Our baby girl Isla was nearly a month early and was just 4lb 7oz. I’m fairly confident her need for the neonatal SCBU unit was why there was no space for us in Aberdeen and why our journey took us from Elgin to Inverness.

Driving behind your wife in a blue light ambulance is an out-of-body sensation and not an experience I would recommend.

It’s one I always thought I wanted to do in the middle of the night when the traffic was quiet with less chance of getting stuck behind tractors, but when the time came at 4am I’m not sure if I appreciated it.

I just know I’m glad I got to do it on the flat roads from Elgin to Inverness in the summer, and not the hilly and winding roads from Moray to Aberdeen Maternity Hospital in the winter.

‘I’ll always be grateful to Raigmore staff in Inverness’

In the days before Isla was born, I decided I wanted to try and remember the faces and names of everyone who saw us in hospital for the birth.

My grandmother was a midwife and will still on occasion be stopped by people in the street in Aberdeen who she saw in hospital or afterwards as a health visitor, even despite her now being 86. I wanted to be able to do the same.

However, I was completely overwhelmed by the number of people who helped us in our stay at Raigmore. It was undoubtedly the most humbling experience of my life.

David Mackay smiling at the camera while holding newborn baby wrapped in white blanket and wearing hat.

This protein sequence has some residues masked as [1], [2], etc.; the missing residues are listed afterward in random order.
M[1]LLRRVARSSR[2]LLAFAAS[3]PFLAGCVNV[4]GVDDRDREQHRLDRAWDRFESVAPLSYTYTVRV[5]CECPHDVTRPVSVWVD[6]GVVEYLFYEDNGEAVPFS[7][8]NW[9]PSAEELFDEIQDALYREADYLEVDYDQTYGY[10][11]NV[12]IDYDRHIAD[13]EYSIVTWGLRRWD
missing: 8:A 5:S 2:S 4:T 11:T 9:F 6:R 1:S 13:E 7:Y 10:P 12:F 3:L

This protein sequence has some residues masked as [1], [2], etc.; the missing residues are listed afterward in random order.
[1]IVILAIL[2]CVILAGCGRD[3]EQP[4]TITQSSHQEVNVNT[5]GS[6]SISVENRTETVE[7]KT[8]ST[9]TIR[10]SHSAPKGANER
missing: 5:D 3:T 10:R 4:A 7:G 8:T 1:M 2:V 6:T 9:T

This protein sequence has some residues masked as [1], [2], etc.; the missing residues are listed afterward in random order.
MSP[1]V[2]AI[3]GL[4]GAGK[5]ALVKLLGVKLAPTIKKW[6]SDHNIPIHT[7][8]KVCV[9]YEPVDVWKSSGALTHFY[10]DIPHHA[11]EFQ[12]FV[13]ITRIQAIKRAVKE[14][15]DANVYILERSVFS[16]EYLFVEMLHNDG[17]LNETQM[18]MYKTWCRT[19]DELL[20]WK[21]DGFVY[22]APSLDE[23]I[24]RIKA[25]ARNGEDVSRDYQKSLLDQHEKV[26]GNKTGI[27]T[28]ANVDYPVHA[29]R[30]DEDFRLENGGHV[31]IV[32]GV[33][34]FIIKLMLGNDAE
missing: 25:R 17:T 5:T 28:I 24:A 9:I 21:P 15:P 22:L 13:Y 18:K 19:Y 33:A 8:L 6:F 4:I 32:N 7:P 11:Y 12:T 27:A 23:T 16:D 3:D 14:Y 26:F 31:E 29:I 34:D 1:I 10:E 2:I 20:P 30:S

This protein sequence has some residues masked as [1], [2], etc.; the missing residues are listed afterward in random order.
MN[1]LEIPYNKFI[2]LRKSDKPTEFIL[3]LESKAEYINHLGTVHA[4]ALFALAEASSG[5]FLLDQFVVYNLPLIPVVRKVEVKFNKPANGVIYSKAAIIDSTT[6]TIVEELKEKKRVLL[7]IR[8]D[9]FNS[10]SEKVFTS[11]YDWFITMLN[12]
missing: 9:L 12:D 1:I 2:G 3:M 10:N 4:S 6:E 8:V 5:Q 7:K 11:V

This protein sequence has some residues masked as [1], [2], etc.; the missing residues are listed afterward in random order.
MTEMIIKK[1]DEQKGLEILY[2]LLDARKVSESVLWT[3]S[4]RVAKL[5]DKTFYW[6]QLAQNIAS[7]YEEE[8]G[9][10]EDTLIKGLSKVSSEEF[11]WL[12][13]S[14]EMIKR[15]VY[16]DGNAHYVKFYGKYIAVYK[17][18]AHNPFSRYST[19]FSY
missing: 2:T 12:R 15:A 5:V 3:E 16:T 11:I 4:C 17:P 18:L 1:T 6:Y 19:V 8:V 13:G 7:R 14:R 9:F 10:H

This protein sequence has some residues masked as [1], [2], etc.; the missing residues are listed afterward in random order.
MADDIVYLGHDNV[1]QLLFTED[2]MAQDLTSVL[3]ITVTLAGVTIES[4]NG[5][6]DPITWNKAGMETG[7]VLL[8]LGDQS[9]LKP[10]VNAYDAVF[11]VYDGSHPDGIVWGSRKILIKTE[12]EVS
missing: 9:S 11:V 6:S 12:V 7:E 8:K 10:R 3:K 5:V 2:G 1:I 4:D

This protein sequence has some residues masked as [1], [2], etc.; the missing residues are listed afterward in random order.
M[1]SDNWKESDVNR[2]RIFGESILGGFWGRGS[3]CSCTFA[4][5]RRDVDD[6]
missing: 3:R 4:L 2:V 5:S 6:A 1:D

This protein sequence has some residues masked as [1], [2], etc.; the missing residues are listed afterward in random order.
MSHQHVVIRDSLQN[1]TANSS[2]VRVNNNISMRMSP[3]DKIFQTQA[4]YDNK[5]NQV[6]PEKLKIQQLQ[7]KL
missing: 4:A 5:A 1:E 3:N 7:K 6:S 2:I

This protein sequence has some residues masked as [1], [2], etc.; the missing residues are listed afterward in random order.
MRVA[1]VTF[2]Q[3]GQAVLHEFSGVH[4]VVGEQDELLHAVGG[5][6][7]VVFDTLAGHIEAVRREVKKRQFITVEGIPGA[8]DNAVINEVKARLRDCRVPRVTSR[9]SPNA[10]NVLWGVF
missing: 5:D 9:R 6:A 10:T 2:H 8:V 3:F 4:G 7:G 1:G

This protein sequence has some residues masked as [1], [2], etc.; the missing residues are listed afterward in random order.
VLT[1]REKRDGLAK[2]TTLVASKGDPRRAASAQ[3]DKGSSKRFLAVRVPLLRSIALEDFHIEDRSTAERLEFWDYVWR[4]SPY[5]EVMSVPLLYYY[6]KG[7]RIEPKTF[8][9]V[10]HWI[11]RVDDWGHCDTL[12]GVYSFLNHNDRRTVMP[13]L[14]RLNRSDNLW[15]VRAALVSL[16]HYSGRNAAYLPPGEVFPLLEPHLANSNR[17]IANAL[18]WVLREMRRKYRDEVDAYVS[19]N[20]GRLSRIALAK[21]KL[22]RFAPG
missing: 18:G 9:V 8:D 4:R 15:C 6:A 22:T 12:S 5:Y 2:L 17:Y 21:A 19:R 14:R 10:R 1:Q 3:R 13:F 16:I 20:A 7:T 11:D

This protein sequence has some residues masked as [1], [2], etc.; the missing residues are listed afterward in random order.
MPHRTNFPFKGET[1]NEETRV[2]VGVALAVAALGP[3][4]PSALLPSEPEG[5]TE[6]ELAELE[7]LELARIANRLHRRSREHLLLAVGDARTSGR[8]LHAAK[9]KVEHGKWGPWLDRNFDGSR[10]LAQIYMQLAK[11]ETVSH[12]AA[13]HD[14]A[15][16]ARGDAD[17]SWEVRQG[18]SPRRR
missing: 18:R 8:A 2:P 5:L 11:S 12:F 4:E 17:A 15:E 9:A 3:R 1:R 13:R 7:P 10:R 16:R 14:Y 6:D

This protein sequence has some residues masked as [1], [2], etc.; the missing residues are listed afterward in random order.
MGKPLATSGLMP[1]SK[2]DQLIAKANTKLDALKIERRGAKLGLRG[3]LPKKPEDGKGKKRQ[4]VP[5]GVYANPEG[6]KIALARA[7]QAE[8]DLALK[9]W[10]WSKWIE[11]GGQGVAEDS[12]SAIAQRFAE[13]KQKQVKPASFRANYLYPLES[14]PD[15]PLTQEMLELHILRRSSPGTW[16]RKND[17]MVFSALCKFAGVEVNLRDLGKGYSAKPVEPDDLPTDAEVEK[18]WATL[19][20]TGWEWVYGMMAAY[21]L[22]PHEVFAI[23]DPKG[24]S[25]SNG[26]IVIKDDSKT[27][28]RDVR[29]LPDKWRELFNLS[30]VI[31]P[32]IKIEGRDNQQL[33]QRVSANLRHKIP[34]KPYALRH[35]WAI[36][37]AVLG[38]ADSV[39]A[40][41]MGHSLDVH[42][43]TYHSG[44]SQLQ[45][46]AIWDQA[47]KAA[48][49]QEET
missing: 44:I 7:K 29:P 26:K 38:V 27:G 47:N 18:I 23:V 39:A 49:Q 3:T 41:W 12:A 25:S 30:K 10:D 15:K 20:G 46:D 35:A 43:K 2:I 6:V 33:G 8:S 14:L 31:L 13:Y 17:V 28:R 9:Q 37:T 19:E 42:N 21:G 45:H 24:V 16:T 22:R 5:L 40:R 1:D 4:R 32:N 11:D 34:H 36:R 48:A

David Mackay holding baby daughter Isla after she was born at Raigmore Hospital in Inverness. Image: David Mackay

Firstly, Dr Malakar, Roz, Alastair, Mohammed and everyone who was in the operating theatre to help deliver Baby Tindle, as she was known then.

I don’t really know what happened in that room. I’ve decided some things are maybe better not known, but in that moment it felt like you saved my daughter’s life. I’ll never forget it, and I hope every day you appreciate the impact you all have on families.

Also, Leigh, Yvonne, Mel and Sophie who all stayed with us for so long in the labour suite, everyone at SCBU who do an amazing job supporting families in difficult times for some quite extended periods, Mairi, Elaine, Rhona and everyone else on Ward 10, everyone at Dr Gray’s who saw us during our frequent visits and especially our community midwives in Elgin, Julie and Kerry, who looked after us with particularly good humour.

David Mackay feeding daughter Isla with a bottle while looking at camera.
David Mackay and daughter Isla during her spell in the SCBU neonatal unit at Raigmore. Image: David Mackay

Finally, I thought it would be important to me to have our baby born in Aberdeen. It’s where I and all of my paternal ancestors were born, and I consider it my home.

But I’m so grateful we got to see everyone at Raigmore, and whenever I see Inverness on my daughter’s birth certificate I will think of you all.

David Mackay is a news reporter with the Press & Journal in Elgin and is completely besotted with his baby daughter Isla. 

Moray women to be transferred to give birth in Inverness rather than Aberdeen